"Alcohol affects bees and humans in similar ways it impairs motor functioning along with learning and memory processing," said Julie Mustard, a study co-author and a postdoctoral researcher in entomology at Ohio State University.
Researchers gave honey bees various levels of ethanol, the intoxicating agent in liquor, and monitored the ensuing behavioral effects of the drink specifically how much time the bees spent flying, walking, standing still, grooming and flat on their backs, so drunk they couldn't stand up. The researchers also measured the level of ethanol in the bees' hemolymph the circulatory fluid of insects that's akin to blood.
Not surprisingly, increasing ethanol consumption meant bees spent less time flying, walking and grooming, and more time upside down. The appearance of inebriation occured sooner for bees that were given a larger dose of ethanol. Also, blood ethanol levels increased with time and the amount of ethanol consumed.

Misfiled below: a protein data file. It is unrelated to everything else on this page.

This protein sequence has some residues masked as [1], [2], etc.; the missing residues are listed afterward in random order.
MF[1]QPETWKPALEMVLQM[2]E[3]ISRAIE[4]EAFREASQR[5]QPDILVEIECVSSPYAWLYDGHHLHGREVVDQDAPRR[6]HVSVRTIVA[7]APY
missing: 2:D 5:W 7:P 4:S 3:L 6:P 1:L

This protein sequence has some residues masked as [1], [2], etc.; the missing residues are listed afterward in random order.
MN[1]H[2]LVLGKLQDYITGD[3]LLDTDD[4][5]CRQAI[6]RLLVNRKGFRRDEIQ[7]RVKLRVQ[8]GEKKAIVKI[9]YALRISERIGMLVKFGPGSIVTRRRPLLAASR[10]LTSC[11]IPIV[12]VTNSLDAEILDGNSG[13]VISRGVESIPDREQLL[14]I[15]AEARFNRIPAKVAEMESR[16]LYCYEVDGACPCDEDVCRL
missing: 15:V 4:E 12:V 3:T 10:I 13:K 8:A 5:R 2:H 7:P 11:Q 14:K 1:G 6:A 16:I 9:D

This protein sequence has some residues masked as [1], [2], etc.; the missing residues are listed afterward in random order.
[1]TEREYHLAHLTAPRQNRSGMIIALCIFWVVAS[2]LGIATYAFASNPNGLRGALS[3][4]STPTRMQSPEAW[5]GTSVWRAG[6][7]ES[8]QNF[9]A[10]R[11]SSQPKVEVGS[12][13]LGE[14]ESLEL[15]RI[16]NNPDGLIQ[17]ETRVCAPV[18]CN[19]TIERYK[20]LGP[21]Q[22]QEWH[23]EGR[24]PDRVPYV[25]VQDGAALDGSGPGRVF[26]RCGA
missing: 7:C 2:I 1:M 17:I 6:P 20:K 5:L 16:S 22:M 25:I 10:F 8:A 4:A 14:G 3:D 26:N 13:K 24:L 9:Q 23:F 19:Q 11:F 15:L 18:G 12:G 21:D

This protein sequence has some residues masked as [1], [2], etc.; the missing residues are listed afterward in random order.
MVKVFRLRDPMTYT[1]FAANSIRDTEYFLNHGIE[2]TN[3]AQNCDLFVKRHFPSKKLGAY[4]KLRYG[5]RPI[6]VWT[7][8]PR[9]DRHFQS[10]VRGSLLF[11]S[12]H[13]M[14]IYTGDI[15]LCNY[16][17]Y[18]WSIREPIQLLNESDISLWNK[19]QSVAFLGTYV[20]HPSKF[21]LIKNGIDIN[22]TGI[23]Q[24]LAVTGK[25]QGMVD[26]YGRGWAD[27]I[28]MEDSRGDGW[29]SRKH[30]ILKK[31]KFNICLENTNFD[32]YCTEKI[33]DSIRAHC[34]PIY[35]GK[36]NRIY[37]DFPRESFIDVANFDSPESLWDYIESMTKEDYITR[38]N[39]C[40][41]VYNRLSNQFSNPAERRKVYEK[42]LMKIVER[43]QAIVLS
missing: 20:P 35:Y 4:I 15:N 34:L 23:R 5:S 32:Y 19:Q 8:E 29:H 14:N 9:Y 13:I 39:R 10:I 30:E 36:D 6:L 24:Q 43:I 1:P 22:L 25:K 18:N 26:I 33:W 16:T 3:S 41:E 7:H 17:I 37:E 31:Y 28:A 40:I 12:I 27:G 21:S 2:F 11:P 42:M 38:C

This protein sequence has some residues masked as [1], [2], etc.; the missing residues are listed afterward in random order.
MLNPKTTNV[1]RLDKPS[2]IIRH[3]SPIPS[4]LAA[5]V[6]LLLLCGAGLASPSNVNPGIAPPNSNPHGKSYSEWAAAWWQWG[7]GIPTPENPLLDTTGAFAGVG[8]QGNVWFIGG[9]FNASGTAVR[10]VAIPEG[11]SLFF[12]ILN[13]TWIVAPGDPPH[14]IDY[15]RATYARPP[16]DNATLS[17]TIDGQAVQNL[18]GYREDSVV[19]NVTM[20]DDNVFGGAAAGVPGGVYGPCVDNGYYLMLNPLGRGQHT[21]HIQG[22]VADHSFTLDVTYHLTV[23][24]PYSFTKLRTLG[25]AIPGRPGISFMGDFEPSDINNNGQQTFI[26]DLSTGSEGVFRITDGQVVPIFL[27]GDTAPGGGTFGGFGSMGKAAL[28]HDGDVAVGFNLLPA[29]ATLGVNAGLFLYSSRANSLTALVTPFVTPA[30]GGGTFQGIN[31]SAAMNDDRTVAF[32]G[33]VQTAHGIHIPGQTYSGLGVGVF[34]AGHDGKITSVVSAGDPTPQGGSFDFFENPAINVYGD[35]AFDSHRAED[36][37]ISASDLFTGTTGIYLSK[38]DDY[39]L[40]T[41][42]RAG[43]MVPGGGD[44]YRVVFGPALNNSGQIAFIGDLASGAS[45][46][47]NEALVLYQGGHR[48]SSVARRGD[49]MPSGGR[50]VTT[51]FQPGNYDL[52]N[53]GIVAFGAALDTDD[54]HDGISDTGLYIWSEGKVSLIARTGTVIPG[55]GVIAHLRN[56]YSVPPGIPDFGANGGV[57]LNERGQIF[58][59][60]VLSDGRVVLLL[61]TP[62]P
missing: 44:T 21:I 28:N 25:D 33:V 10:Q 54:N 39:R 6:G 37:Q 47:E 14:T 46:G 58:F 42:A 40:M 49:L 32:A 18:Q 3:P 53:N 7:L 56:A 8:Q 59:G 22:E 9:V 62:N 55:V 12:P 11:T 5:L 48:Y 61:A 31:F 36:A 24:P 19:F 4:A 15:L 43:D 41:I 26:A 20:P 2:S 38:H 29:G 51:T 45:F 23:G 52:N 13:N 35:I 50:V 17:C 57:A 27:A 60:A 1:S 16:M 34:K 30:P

This study is preliminary the researchers simply wanted to see what effects ethanol had on honey bee behavior. In the future, however, they hope to use honey bees as a model for learning more about how chronic alcohol use affects humans, particularly at the molecular level.
"The honey bee nervous system is similar to that of vertebrates," said Geraldine Wright, a study co-author and a postdoctoral researcher in entomology at Ohio State.
Mustard concurred. "On the molecular level, the brains of honey bees and humans work the same. Knowing how chronic alcohol use affects genes and proteins in the honey bee brain may help us eventually understand how alcoholism affects memory and behavior in humans, as well as the molecular basis of addiction."